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Thursday February 19 1:28 PM EST

Dietary Fat Not Linked To Breast Cancer

NEW YORK (Reuters) -- A new report finds that there is no link between a diet high in fats and an increased risk of breast cancer.

The findings, published in a British journal, the Journal of Epidemiology and Community Health, contradicts the results of previous studies in animals dating from the 1940s which found a direct link between a high-fat diet and an increased risk of breast cancer.

What causes breast cancer is still unknown, though various risk factors have been proposed. Diet is considered a prime factor in the development of breast cancer. "It is important to discover if diet is involved in the aetiology of breast cancer, as it is more amenable to change than some other risk factors," note the authors of the report.

Unfortunately, research studies that have looked for a possible relationship between breast cancer and a diet high in fats have reported conflicting results. Some studies showed an increased risk of breast cancer in a diet high in fats, others showed a protective effect with a high-fat diet. The authors believe that some of these studies may be biased as the "recall of usual pre-disease intake is influenced by current, different diet, and possibly also by knowledge of highly publicised hypotheses" relating high-fat intake to increased risk of breast cancer.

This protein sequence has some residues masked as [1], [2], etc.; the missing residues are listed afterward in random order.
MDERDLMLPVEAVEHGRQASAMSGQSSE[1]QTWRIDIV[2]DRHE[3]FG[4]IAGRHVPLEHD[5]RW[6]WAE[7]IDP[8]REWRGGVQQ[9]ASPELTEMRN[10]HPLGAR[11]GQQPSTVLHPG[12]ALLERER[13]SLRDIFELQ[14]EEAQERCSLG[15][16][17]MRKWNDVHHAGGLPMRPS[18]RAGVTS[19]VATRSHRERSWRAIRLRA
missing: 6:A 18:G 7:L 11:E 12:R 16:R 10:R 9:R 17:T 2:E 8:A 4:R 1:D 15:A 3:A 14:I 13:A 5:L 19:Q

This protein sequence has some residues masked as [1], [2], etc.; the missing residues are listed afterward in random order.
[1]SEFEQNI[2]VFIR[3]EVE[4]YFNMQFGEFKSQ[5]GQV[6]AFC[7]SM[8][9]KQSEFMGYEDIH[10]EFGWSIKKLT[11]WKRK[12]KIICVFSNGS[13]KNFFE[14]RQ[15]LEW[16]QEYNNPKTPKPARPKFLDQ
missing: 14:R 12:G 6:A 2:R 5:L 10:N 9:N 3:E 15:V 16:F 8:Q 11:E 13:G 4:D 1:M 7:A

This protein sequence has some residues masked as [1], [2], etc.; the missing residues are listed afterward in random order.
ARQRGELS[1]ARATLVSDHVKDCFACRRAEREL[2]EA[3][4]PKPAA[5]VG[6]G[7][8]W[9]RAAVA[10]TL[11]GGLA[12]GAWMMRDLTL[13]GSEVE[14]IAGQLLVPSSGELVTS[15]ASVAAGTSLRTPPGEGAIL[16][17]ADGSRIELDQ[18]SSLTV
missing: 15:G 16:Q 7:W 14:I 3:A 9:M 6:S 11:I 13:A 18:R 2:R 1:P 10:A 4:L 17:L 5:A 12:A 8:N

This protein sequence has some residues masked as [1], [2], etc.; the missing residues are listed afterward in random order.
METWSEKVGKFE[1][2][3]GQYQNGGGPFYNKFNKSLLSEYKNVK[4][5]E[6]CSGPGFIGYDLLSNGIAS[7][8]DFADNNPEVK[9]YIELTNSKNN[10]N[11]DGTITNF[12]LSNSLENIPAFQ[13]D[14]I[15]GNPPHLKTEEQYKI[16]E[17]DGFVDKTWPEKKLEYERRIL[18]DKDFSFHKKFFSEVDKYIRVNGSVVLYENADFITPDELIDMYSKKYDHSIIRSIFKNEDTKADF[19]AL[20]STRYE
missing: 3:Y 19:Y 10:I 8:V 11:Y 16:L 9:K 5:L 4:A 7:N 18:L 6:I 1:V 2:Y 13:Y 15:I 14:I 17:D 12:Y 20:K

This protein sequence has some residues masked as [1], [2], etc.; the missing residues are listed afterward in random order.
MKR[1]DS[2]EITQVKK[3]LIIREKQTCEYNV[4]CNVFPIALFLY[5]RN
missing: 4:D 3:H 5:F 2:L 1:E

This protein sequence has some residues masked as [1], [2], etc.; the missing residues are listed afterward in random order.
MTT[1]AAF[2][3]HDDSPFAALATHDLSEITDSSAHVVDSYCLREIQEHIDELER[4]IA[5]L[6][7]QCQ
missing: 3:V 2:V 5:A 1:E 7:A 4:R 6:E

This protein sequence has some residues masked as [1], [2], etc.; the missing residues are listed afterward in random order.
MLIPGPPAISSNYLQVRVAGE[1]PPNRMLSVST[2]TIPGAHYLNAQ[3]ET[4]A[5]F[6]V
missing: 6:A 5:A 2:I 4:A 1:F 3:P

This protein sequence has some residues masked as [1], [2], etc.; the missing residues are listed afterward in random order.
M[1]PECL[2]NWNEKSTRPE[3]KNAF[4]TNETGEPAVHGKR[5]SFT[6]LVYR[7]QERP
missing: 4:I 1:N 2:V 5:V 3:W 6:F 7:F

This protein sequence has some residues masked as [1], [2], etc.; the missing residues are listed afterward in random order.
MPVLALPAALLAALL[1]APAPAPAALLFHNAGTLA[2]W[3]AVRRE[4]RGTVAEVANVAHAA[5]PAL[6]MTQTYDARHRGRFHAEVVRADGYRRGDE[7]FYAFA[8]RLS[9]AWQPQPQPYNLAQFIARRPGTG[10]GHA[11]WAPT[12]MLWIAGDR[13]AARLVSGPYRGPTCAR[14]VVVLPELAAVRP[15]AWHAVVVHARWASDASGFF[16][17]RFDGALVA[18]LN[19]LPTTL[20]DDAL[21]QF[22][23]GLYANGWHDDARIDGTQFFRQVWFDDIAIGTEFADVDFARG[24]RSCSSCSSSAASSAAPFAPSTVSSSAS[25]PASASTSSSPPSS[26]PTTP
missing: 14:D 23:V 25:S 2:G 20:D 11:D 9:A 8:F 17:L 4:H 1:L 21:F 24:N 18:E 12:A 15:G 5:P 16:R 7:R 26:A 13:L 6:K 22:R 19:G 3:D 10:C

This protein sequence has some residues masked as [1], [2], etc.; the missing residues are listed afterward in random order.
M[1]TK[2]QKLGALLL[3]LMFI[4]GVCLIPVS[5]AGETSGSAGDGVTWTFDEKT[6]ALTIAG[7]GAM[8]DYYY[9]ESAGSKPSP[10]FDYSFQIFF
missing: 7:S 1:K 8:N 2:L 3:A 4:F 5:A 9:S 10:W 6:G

The results reported in this article support studies where dietary intake information obtained prior to disease development showed that "there was no increased risk of breast cancer associated with higher consumption of total or saturated fat." The authors found no significant difference in diet, except for iron and vitamin E levels, between women with breast cancer, women with benign breast disease, or women who returned for additional screening for breast cancer. There appeared to be an increased risk of breast cancer as the level of saturated fat in the diet increased, suggesting "that risk may increase with increased saturated fat intake." Higher levels of iron were associated with lower risk of cancer, whereas higher levels of vitamin E were associated with a higher risk of cancer.

The authors state that "this study has shown no evidence to support the hypothesis that dietary fat is an important contributor to breast cancer rates. It is unlikely that dietary fat intake has an important influence on breast cancer risk, unless this influence occurs much earlier in life." SOURCE: Journal of Epidemiology and Community Health (1998;52:105-110)